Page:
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      Callers’ Experiences of Contacting a National Suicide Prevention Helpline : Report of an Online Survey


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          Background: Helplines are a significant phenomenon in the mixed economy of health and social care. Given the often anonymous and fleeting nature of caller contact, it is difficult to obtain data about their impact and how users perceive their value. This paper reports findings from an online survey of callers contacting Samaritans emotional support services. Aims: To explore the (self-reported) characteristics of callers using a national suicide prevention helpline and their reasons given for contacting the service, and to present the users’ evaluations of the service they received. Methods: Online survey of a self-selected sample of callers. Results: 1,309 responses were received between May 2008 and May 2009. There were high incidences of expressed suicidality and mental health issues. Regular and ongoing use of the service was common. Respondents used the service for complex and varied reasons and often as part of a network of support. Conclusions: Respondents reported high levels of satisfaction with the service and perceived contact to be helpful. Although Samaritans aims to provide a crisis service, many callers do not access this in isolation or as a last resort, instead contacting the organization selectively and often in tandem with other types of support.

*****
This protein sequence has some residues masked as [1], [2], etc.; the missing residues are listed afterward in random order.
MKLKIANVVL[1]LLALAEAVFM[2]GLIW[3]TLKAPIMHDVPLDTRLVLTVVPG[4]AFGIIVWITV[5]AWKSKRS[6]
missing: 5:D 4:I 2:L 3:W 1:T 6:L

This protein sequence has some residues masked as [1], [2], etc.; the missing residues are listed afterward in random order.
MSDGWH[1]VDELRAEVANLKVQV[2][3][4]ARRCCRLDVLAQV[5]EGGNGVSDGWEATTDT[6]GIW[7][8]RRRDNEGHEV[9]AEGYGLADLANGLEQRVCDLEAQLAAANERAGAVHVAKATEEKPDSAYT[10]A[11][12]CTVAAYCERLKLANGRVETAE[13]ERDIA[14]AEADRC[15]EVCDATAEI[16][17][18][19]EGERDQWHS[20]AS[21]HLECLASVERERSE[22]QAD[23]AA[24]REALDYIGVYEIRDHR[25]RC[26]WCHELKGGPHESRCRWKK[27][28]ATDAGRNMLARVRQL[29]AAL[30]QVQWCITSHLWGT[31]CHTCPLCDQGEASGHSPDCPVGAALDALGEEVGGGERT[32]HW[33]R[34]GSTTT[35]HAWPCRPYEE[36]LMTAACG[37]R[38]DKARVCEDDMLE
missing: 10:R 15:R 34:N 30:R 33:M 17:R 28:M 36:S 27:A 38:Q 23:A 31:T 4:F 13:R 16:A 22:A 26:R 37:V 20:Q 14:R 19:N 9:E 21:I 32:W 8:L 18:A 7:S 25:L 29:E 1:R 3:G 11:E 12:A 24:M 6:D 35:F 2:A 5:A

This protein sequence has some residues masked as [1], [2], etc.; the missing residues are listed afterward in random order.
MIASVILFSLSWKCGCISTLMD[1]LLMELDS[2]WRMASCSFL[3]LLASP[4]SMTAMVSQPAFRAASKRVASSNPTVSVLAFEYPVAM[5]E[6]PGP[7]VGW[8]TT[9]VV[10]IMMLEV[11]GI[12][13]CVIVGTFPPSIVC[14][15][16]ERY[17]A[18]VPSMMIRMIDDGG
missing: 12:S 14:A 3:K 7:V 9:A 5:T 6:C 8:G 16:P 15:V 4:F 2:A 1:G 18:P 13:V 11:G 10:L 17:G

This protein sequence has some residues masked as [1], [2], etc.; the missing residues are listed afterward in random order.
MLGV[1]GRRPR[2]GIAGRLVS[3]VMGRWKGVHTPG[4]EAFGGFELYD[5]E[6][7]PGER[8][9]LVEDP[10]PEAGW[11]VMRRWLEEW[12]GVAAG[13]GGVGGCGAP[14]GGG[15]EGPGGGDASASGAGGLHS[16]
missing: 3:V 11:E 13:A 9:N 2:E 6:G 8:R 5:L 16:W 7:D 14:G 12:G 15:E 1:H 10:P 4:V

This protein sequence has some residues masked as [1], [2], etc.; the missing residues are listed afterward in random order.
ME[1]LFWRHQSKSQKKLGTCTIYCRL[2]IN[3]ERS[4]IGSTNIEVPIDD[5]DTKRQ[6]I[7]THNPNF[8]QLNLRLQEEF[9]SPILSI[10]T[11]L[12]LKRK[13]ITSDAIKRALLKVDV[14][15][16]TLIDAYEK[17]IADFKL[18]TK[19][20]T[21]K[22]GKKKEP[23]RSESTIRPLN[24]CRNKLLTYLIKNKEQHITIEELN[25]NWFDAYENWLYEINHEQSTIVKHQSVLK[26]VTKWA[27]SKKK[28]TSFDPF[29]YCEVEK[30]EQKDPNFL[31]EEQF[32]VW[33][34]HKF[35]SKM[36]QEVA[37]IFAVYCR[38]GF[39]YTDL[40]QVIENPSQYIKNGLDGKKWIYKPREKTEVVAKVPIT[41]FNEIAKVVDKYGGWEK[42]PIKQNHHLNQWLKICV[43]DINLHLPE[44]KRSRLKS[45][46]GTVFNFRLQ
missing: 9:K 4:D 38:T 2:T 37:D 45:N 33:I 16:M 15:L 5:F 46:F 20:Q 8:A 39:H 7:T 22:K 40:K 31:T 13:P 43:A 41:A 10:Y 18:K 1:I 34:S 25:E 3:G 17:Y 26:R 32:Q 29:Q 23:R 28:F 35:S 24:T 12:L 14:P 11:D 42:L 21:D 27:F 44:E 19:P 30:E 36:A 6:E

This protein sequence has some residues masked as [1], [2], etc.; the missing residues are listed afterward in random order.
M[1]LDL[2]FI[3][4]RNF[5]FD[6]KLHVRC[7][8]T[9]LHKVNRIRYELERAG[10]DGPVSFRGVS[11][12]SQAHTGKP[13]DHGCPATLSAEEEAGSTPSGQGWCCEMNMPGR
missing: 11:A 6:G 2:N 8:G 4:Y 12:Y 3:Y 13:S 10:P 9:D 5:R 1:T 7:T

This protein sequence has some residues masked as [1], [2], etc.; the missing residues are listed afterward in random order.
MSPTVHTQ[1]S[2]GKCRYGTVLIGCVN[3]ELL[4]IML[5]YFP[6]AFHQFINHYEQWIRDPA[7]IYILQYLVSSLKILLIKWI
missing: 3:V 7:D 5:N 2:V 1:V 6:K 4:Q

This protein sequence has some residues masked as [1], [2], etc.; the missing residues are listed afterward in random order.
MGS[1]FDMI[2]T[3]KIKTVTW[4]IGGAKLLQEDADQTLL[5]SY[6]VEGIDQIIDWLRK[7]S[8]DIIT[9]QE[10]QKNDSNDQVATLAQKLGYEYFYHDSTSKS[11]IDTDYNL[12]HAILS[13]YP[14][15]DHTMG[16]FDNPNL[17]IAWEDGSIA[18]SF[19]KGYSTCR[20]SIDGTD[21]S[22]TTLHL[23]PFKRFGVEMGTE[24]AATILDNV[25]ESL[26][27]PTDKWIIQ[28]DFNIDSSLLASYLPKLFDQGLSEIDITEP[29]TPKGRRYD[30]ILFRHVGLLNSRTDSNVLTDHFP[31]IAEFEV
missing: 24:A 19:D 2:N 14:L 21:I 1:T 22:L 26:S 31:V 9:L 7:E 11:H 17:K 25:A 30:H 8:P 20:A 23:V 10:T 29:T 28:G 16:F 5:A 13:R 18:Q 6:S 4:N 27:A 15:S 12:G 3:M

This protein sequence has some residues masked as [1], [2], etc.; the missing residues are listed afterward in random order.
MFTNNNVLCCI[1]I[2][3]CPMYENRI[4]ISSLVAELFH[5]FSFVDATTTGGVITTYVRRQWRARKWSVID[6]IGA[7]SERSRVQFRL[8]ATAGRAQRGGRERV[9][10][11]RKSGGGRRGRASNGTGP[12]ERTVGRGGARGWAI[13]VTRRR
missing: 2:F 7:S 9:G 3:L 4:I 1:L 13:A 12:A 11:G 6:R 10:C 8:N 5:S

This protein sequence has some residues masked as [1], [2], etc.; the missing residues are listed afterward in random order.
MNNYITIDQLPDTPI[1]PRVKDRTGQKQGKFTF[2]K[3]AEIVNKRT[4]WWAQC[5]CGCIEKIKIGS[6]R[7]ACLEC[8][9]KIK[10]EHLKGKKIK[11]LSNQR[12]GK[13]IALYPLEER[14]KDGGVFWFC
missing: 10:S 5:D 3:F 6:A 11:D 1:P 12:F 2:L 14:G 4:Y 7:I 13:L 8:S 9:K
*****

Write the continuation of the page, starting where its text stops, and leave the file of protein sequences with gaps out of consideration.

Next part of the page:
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          Most cited references38

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          Suicide and suicidal behavior.

          Suicidal behavior is a leading cause of injury and death worldwide. Information about the epidemiology of such behavior is important for policy-making and prevention. The authors reviewed government data on suicide and suicidal behavior and conducted a systematic review of studies on the epidemiology of suicide published from 1997 to 2007. The authors' aims were to examine the prevalence of, trends in, and risk and protective factors for suicidal behavior in the United States and cross-nationally. The data revealed significant cross-national variability in the prevalence of suicidal behavior but consistency in age of onset, transition probabilities, and key risk factors. Suicide is more prevalent among men, whereas nonfatal suicidal behaviors are more prevalent among women and persons who are young, are unmarried, or have a psychiatric disorder. Despite an increase in the treatment of suicidal persons over the past decade, incidence rates of suicidal behavior have remained largely unchanged. Most epidemiologic research on suicidal behavior has focused on patterns and correlates of prevalence. The next generation of studies must examine synergistic effects among modifiable risk and protective factors. New studies must incorporate recent advances in survey methods and clinical assessment. Results should be used in ongoing efforts to decrease the significant loss of life caused by suicidal behavior.